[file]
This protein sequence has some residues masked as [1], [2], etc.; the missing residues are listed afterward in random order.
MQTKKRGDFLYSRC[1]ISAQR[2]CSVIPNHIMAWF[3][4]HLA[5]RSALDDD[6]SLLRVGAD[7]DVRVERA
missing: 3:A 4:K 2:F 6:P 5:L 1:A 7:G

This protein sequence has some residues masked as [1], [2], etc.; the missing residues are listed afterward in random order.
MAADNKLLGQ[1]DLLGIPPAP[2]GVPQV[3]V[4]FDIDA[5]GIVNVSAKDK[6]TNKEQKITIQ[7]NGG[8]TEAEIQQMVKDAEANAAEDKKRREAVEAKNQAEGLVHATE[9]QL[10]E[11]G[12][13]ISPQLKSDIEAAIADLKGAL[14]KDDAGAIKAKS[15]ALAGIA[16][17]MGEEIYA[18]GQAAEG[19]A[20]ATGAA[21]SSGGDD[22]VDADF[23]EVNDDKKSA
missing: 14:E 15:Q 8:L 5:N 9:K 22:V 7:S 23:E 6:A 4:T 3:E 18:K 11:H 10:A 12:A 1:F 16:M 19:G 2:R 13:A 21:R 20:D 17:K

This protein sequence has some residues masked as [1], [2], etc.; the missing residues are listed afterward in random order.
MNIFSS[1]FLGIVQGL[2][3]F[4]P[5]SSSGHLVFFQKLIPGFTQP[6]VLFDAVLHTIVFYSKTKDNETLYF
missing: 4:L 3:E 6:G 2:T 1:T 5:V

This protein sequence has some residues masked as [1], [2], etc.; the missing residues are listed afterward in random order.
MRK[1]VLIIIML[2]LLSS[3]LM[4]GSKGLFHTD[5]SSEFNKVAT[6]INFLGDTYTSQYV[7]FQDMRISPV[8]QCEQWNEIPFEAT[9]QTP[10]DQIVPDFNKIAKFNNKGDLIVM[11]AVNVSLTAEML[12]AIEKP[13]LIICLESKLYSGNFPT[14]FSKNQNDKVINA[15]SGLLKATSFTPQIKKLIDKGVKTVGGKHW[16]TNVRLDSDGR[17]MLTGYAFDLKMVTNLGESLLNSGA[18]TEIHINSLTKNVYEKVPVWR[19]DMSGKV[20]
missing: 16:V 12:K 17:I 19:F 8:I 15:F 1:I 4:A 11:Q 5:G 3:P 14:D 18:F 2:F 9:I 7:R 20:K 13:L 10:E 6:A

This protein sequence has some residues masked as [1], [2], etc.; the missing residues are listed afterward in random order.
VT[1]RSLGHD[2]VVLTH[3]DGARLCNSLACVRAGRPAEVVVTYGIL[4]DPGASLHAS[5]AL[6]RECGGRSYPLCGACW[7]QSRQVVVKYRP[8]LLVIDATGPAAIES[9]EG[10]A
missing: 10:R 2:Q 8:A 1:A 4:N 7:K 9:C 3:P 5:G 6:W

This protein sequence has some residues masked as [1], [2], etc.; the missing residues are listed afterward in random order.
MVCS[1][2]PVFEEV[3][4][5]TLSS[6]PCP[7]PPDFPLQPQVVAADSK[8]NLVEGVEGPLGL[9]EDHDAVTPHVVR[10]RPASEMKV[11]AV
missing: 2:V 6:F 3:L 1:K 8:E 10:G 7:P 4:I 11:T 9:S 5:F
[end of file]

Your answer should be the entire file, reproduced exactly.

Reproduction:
This protein sequence has some residues masked as [1], [2], etc.; the missing residues are listed afterward in random order.
MQTKKRGDFLYSRC[1]ISAQR[2]CSVIPNHIMAWF[3][4]HLA[5]RSALDDD[6]SLLRVGAD[7]DVRVERA
missing: 3:A 4:K 2:F 6:P 5:L 1:A 7:G

This protein sequence has some residues masked as [1], [2], etc.; the missing residues are listed afterward in random order.
MAADNKLLGQ[1]DLLGIPPAP[2]GVPQV[3]V[4]FDIDA[5]GIVNVSAKDK[6]TNKEQKITIQ[7]NGG[8]TEAEIQQMVKDAEANAAEDKKRREAVEAKNQAEGLVHATE[9]QL[10]E[11]G[12][13]ISPQLKSDIEAAIADLKGAL[14]KDDAGAIKAKS[15]ALAGIA[16][17]MGEEIYA[18]GQAAEG[19]A[20]ATGAA[21]SSGGDD[22]VDADF[23]EVNDDKKSA
missing: 14:E 15:Q 8:L 5:N 9:K 22:V 7:S 23:E 6:A 4:T 3:E 18:K 11:H 10:A 12:A 1:F 16:M 19:G 2:R 13:A 21:R 20:D 17:K

This protein sequence has some residues masked as [1], [2], etc.; the missing residues are listed afterward in random order.
MNIFSS[1]FLGIVQGL[2][3]F[4]P[5]SSSGHLVFFQKLIPGFTQP[6]VLFDAVLHTIVFYSKTKDNETLYF
missing: 4:L 3:E 6:G 2:T 1:T 5:V

This protein sequence has some residues masked as [1], [2], etc.; the missing residues are listed afterward in random order.
MRK[1]VLIIIML[2]LLSS[3]LM[4]GSKGLFHTD[5]SSEFNKVAT[6]INFLGDTYTSQYV[7]FQDMRISPV[8]QCEQWNEIPFEAT[9]QTP[10]DQIVPDFNKIAKFNNKGDLIVM[11]AVNVSLTAEML[12]AIEKP[13]LIICLESKLYSGNFPT[14]FSKNQNDKVINA[15]SGLLKATSFTPQIKKLIDKGVKTVGGKHW[16]TNVRLDSDGR[17]MLTGYAFDLKMVTNLGESLLNSGA[18]TEIHINSLTKNVYEKVPVWR[19]DMSGKV[20]
missing: 16:V 12:K 17:I 19:F 8:I 15:F 1:I 4:A 11:Q 5:G 3:P 14:D 18:F 2:F 9:I 7:R 20:K 13:L 10:E 6:A

This protein sequence has some residues masked as [1], [2], etc.; the missing residues are listed afterward in random order.
VT[1]RSLGHD[2]VVLTH[3]DGARLCNSLACVRAGRPAEVVVTYGIL[4]DPGASLHAS[5]AL[6]RECGGRSYPLCGACW[7]QSRQVVVKYRP[8]LLVIDATGPAAIES[9]EG[10]A
missing: 10:R 2:Q 8:A 1:A 4:N 7:K 9:C 3:P 5:G 6:W

This protein sequence has some residues masked as [1], [2], etc.; the missing residues are listed afterward in random order.
MVCS[1][2]PVFEEV[3][4][5]TLSS[6]PCP[7]PPDFPLQPQVVAADSK[8]NLVEGVEGPLGL[9]EDHDAVTPHVVR[10]RPASEMKV[11]AV
missing: 2:V 6:F 3:L 1:K 8:E 10:G 7:P 4:I 11:T 9:S 5:F